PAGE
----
“Mad Men” captured the 1960’s golden age of advertising: jet-setting lifestyles, Martini lunches and old boys networks (packaged for today’s audience). Underpinning the glamour and cigarette smoking–account teams, strategists and creatives toiled on the stories that shaped the iconic brands of today. While the executive class was (and still is) dominated by men, advertising enabled women to carve out careers and independence like never before.
In 1948, LIFE Magazine ran a cover story about a new phenomenon in America–the career girl. Beating over 1,000 hopefuls for the article, 23 y/o Gwyned Filling was propelled into celebrity status in a 12-page photo essay: “Career Girl: Her Life and Problems.” Before Mad Men, before Sex in the City, the exposé created an instant sensation–at the time it was controversial partly for the intimate photography capturing a single girl in the big city.
Her job: Advertising Copywriter. Her agency: Newell-Emmett.
“The story got publicity because I was breaking into a man’s business when there weren’t very many women it. I was breaking barriers, as they say. Women were nurses, teachers, secretaries … they weren’t in a competitive field and I was. It was unusual and it was interesting. That’s why Life wanted to do the story–that was the whole idea.” GWYNED FILLING (Chicago Tribune)
It’s remarkable how Gwyned’s post-war life story mirrors many of the challenges of modern-day women: juggling work, responsibilities and romance. What’s also interesting is that the creative process, captured in the photographs, is very much alive in today’s agency world.
A DISRUPTIVE INFLUENCE
Beyond LIFE and “career girls”, the Newell-Emmett agency championed provocative marketing. In 1926 N-E made advertising history with Chesterfield’s billboard: “Blow some my way.” Its headline caused outrage with an “innocent woman being seduced by the evils of nicotine” (Advertising in America, Goodrum/Dalrymple). The devilish effect was long-lasting, opening up a valuable new consumer segment–WOMEN.
In the 1940’s Newell-Emmett also bucked clients’ myopic consumer perceptions–which were focused on upper-middle class stereotypes. Instead, N-E implied that audiences could be found in “grey herds of houses…down by the railroad tracks” (Advertising The American Dream…Marchland). I’d have liked to have been a fly on the wall of that presentation.
MADISON AVENUE GIANT
Two years after the LIFE article, Newell-Emmett was reorganized to become Cunningham and Walsh. The agency opened with billings of $26.4 million, which ranked it No.15 among U.S. agencies. Billings grew to $370 million over its 37-year history.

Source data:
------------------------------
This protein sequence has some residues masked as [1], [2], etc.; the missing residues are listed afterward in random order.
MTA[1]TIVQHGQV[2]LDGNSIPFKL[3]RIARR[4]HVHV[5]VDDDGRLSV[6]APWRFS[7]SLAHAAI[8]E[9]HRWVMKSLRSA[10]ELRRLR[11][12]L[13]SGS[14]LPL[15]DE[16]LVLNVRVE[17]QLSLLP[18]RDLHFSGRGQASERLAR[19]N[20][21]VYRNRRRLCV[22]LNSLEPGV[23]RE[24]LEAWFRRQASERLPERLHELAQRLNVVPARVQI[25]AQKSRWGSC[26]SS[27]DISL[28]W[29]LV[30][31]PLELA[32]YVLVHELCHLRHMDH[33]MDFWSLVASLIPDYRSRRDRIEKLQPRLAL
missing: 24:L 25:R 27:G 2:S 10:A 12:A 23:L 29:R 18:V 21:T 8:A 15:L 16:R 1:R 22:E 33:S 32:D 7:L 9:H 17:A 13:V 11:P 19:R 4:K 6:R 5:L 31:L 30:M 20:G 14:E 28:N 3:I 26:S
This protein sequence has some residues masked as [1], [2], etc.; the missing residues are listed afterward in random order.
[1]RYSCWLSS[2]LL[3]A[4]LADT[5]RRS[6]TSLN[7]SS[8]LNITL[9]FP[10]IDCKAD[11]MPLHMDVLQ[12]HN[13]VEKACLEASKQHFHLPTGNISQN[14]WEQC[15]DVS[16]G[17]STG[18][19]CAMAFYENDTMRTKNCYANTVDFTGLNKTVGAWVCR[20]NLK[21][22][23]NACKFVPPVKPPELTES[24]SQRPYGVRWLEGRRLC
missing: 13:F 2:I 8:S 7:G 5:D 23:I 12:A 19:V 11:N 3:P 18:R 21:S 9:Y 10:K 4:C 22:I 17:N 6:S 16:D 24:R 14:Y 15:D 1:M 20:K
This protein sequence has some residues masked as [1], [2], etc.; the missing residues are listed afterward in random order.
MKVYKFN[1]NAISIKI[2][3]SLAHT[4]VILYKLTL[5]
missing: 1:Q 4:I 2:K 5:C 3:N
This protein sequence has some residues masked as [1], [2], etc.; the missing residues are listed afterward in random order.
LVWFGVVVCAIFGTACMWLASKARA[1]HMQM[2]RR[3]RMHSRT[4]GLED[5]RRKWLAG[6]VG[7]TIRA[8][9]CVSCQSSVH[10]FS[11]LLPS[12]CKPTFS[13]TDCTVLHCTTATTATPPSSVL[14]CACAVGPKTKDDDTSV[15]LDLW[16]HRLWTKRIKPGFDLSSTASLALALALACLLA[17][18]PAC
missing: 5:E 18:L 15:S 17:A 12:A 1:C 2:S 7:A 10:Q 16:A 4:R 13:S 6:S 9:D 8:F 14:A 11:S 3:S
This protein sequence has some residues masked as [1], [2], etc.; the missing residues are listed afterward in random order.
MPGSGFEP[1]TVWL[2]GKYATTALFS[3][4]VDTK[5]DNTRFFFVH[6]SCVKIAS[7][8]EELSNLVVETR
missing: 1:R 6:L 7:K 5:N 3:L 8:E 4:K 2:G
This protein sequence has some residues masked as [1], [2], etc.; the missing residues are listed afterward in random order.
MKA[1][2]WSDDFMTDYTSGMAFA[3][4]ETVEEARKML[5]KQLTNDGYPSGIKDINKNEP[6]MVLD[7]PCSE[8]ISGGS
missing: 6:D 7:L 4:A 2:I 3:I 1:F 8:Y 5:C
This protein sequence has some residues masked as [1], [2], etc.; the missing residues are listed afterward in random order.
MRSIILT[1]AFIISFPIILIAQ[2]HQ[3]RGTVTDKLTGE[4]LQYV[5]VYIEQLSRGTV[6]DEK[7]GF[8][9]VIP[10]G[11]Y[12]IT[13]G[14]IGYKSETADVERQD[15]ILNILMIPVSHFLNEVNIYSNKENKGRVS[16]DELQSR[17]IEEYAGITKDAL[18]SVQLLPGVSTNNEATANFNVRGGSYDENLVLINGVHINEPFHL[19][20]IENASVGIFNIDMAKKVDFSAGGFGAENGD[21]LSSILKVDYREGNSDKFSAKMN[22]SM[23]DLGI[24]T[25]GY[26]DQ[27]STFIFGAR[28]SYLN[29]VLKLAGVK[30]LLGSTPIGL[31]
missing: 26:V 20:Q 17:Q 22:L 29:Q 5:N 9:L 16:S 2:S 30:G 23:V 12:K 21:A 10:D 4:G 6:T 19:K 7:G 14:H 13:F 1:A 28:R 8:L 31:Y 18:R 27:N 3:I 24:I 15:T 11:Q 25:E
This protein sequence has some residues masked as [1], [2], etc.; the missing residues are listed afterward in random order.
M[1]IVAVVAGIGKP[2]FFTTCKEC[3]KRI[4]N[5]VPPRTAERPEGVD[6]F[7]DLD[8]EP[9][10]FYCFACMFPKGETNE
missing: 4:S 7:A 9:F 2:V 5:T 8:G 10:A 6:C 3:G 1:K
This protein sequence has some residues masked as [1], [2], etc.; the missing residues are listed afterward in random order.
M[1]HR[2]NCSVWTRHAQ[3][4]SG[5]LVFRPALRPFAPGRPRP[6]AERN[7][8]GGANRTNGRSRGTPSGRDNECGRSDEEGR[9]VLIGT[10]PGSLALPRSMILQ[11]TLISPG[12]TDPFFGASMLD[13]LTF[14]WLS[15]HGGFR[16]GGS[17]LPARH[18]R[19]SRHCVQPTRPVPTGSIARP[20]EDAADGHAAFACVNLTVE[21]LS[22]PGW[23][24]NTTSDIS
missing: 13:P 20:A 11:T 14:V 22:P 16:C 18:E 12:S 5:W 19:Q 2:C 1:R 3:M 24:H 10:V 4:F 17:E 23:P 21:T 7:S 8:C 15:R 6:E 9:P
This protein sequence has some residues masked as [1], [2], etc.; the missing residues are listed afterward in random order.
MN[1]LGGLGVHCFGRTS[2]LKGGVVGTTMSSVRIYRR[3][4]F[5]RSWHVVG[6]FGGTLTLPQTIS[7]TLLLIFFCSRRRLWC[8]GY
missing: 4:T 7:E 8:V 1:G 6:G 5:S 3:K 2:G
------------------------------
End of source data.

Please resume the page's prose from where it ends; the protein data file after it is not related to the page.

From its doors many advertising greats were launched: “It’s not nice to fool Mother Nature” for Anderson Clayton Foods’ Chiffon margarine; “Let your fingers do the walking” for AT&T Corp.’s Yellow Pages; “Tastes as good as its name” for Old Milwaukee beer from Jos. Schlitz Brewing Co.
Like Newell-Emmett before them, Cunningham & Walsh also thought differently about its audience. It believed in the power of market research to underpin creativity. In the late 1940s and ’50s, its Videotown USA survey examined the emerging usage of TV. Later its Women in the Workforce survey stayed abreast of 1980’s trends.
A leader in championing the :30 second spot in the 1960’s, C & W lobbied for TV networks to allow back-to-back commercials from different clients. Previously, expensive 60-second commercials prohibited lower budget brands from participating in TV.
One of the things that set Cunningham and Walsh apart was their emphasis on mentorship – and fostering a strong internal creative culture. Many of the senior management stayed with the company for over 25 years. My Grandfather was one of them.
In the 1920’s Robert R. Newell started work as a copywriter at his uncle’s agency (Newell-Emmett). After the restructure to Cunningham & Walsh he became Copy Chief for several years, then Director of Creative Services until 1955 when he turned Executive Vice President. Other roles he played at C&W included Director of Client Services (I must get it from him) and Chairman of the Board. He gained the nickname “The Hatchet Man of Madison Avenue”–hopefully coined for a ruthless intolerance of time wasters, rather than poor copywriting.
Robert R. Newell was a true Mad Man of Madison Ave – cocktails and golf played high on his social calendar. A heavy career smoker, he died of a heart attack in 1977.
While my own advertising story is less iconic, I often turn to his background for inspiration and wonder what it would have been like to have worked by his side.
Retrospective: Gwyned Filling